Everyone has the right to a healthy and sustainable environment.
Successive governments have failed to safeguard us against climate change and extreme weather events. We want wellbeing, equality, and justice to be at the heart of any attempt to address the climate emergency.
Solutions need to serve everyone, particularly those most affected by climate change, like Aboriginal and Torres Strait Islander people, working class communities, and people in regional, rural and remote areas, and people with disability.
A just transition and a future with healthy air, waterways, and land is possible if we take strong action now.
- Implement a whole-of-government approach to climate change by implementing a Climate
- Change Act for NSW that deals with both climate change mitigation and adaptation in a coordinated way, sets a clear overarching objective to limit the increase in global warming to no more than 1.5 degrees above pre-industrial levels by 2030, and plans for a rapid and just transition away from fossil fuel production and use consistent with Intergovernmental Panel on Climate Change (IPCC) advice.
- Ensure all NSW legislation is climate-ready by reviewing relevant legislation and incorporating clear requirements for climate change mitigation and adaptation that integrate with requirements under the NSW planning system and any stand- alone climate legislation. The review could be undertaken by the Climate Change Division of Premier & Cabinet on advice from the Climate Change Advisory Council.
- Develop just transition plans for individuals and communities most heavily impacted by the transition to a zero-carbon future, including Aboriginal and Torres Strait Islander communities, farmers, communities exposed to extreme heat, bushfires and flooding, and communities that rely on mining or high-emissions farming as major sources of employment.
- Just transition plans should:
- Recognise and protect Aboriginal and Torres Strait Islander people’s rights to land and water.
- Adequately address the needs of people and communities already experiencing social or economic disadvantage or discrimination so that they benefit equally from the transition to a zero-carbon future.
- Require companies and industries most responsible for high emissions to subsidise just transitions for people and places.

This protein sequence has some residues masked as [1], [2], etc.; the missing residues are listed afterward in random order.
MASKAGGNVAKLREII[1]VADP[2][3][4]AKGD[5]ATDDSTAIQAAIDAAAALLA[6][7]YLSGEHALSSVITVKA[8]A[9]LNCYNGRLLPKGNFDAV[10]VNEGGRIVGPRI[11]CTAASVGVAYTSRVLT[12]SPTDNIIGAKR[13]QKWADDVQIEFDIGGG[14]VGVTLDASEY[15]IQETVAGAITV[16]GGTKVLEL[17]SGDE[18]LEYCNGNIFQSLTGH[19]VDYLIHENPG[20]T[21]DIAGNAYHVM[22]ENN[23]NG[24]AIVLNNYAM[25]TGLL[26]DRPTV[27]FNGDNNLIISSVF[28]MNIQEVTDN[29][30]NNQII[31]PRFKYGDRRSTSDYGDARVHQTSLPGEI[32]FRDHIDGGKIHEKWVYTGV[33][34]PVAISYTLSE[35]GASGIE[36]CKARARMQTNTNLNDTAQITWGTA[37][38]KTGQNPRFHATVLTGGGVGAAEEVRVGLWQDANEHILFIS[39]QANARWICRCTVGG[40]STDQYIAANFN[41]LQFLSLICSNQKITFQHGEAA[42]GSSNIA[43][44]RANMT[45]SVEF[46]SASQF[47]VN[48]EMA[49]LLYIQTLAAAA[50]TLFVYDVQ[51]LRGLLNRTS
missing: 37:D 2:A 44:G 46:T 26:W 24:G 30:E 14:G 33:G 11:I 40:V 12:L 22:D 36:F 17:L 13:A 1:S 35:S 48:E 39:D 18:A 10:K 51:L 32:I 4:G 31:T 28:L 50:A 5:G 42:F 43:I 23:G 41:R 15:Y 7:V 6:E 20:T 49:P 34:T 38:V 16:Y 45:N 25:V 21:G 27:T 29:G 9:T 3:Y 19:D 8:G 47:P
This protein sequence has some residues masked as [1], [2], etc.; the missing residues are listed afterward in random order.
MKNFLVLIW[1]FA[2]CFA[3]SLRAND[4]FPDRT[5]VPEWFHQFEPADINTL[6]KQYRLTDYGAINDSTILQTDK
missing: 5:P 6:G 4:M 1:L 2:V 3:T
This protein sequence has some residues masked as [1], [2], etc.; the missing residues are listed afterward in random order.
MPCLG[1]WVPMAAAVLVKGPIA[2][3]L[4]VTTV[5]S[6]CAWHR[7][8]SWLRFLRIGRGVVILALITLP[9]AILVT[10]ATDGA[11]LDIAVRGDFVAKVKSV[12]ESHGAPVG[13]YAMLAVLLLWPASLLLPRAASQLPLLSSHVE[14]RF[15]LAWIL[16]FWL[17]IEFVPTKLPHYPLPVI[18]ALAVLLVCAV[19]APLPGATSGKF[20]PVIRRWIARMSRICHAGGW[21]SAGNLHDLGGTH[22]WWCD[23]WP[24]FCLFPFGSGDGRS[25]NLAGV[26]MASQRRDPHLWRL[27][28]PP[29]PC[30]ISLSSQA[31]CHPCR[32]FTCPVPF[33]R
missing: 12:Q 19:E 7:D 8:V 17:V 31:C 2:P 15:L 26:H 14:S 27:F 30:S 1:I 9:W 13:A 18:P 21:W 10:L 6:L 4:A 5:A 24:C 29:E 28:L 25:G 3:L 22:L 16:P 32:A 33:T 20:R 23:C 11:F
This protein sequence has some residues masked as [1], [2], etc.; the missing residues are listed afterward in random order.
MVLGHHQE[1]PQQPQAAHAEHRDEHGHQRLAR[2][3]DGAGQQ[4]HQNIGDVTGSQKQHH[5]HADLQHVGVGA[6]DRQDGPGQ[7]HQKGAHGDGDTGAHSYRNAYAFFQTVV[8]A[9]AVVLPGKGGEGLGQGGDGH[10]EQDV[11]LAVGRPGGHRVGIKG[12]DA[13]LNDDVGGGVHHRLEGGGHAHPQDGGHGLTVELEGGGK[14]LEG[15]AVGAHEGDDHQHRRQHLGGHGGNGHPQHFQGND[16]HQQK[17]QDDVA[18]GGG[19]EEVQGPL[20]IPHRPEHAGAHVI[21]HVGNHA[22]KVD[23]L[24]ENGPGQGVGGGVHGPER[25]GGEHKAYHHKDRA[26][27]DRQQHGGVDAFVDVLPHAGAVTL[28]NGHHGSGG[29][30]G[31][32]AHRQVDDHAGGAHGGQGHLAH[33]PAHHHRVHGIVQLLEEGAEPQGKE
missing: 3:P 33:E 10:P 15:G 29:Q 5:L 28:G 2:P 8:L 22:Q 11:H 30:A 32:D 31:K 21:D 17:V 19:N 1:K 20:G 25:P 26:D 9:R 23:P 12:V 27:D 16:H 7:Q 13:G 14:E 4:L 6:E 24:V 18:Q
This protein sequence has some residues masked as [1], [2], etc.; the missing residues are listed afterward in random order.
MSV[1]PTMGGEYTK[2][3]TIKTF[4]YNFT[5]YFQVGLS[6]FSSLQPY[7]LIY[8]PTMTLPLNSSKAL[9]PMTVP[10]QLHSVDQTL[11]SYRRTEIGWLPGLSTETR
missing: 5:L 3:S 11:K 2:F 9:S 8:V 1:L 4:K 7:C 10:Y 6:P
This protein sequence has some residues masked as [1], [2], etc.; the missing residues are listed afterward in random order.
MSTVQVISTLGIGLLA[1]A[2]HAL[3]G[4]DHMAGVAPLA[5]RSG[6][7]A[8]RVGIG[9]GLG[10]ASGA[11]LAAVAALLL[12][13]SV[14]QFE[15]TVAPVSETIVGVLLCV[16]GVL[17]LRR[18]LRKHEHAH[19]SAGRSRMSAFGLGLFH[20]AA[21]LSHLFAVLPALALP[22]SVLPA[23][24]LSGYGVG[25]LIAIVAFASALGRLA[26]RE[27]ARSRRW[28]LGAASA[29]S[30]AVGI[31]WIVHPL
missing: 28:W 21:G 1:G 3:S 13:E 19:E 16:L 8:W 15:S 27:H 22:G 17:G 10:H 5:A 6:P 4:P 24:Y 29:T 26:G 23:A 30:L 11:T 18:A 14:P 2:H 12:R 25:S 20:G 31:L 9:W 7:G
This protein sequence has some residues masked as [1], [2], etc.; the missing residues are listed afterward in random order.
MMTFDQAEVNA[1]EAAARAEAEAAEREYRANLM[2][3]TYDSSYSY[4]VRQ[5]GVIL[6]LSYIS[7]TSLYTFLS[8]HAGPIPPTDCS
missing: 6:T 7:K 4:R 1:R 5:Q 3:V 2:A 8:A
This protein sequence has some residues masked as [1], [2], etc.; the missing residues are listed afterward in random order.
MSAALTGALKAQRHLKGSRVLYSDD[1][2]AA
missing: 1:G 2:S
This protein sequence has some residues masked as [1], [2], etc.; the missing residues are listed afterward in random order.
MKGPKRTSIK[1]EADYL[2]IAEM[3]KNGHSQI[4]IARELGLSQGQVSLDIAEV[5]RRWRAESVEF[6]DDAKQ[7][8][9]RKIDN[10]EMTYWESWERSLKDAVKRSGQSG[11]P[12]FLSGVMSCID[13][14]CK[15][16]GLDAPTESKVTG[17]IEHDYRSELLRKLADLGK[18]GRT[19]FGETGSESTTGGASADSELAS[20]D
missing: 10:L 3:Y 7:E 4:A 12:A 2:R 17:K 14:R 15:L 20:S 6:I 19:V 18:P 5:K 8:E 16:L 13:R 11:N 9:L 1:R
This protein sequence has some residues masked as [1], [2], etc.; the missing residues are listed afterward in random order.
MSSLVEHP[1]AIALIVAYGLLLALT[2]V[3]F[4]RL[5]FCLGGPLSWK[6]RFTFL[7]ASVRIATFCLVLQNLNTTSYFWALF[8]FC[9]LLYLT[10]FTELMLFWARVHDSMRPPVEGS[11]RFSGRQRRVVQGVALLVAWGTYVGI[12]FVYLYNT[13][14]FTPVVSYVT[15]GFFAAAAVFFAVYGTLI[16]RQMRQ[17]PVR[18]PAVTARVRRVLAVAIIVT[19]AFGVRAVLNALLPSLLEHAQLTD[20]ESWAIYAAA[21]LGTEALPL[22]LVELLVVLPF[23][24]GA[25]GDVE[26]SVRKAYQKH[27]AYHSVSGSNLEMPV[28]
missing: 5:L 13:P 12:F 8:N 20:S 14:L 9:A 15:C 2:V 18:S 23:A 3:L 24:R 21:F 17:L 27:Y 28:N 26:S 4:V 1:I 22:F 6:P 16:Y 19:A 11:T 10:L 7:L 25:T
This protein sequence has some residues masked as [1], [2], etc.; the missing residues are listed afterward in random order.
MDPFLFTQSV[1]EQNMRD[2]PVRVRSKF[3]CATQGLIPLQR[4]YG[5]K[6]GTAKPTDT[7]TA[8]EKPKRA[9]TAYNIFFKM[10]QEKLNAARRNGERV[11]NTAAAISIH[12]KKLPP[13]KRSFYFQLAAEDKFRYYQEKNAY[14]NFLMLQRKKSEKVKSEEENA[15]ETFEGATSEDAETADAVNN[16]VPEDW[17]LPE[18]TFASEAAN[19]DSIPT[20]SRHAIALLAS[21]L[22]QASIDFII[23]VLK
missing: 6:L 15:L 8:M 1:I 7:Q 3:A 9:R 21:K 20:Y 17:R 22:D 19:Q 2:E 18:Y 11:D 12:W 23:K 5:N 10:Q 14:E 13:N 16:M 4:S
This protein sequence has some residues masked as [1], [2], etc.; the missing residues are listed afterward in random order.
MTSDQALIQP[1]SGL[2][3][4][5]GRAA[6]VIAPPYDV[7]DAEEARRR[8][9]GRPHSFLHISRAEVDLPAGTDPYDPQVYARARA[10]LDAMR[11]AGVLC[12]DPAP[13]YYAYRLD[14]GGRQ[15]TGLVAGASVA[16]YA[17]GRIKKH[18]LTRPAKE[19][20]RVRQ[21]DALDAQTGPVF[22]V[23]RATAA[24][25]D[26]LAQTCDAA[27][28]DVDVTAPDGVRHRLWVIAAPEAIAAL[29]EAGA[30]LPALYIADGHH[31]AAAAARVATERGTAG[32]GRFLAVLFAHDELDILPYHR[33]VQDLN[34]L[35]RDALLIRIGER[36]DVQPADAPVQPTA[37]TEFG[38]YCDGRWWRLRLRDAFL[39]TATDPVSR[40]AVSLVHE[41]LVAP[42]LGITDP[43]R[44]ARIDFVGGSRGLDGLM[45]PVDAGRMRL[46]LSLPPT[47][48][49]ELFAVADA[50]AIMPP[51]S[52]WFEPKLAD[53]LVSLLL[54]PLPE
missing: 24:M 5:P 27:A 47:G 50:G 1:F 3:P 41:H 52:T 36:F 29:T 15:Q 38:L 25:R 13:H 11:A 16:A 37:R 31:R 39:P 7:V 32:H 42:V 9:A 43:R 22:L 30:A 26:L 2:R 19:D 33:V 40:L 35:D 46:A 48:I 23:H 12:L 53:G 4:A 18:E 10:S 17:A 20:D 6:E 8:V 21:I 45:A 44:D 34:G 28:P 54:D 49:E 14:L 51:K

- Strengthen pollution laws and compliance to ensure all communities across NSW have access to clean air and water.
- Ensure access to adequate and clean drinking water in rural, regional, and remote communities.
- Increase the number and extent of protected areas, and ensure there is no significant reduction in or degradation of protected areas.
- Increase protections for threatened species. Prioritise post-bushfire threat status assessments and use appropriate mechanisms, including emergency listing provisions, to ensure threatened species are listed according to their current threat status. Ensure that the NSW Biodiversity Conservation Program is delivering improved outcomes for threatened species.
- Strengthen land clearing laws to curb excessive land clearing, including by finalising maps, revising and tightening land clearing codes, and improving compliance and enforcement.
- Overhaul the rules around biodiversity offsetting in line with best practice and best available science.
- Update forestry laws, taking into account the impacts of the 2019-2020 bushfires and consistent with the principles of ecologically sustainable forestry management, including with respect to increased transparency and reporting, third party enforcement rights, and responding to environmental challenges such as climate change and biodiversity loss.
- Recognising the value of forests as carbon sinks and bio-diverse ecosystems, galvanise the transition from native forest logging to plantations.
- Ban the burning of native forest biomass for energy.
- Improve environmental monitoring and management of pollution and threatening processes on ecosystems.
- Acknowledge animal sentience in NSW law, following jurisdictions such as the Australian Capital Territory (see section 4A of the Animal Welfare Act 1992 (ACT)) and the United Kingdom.
- Establish an independent office of animal protection, as recommended by the 2020 Select Committee of Inquiry into the Enforcement of Animal Cruelty Laws in NSW.
- Integrate plans to address climate impacts, including extreme weather events and disasters, on native wildlife and introduced species through climate change laws and policies.
- Implement climate-ready planning laws.
- Develop an overarching Climate Change State Environmental Planning Policy to improve integration of climate mitigation, transition and adaptation targets and measures within the planning system.
- Review and update all existing State Environmental Planning Policies to ensure they contribute to reducing greenhouse gas emissions in line with legislative targets. Plan for a rapid and just transition away from fossil fuel production and use, and address climate change impacts and risks, including through relevant climate adaptation measures.
- Require planning authorities to address climate change considerations when preparing and making strategic plans and planning decisions.
- Impose a duty for decision-makers to refuse planning and development proposals with unacceptable climate change impacts.
CLCNSW's first phase of disaster training in 2023 focussed on initial disaster response.
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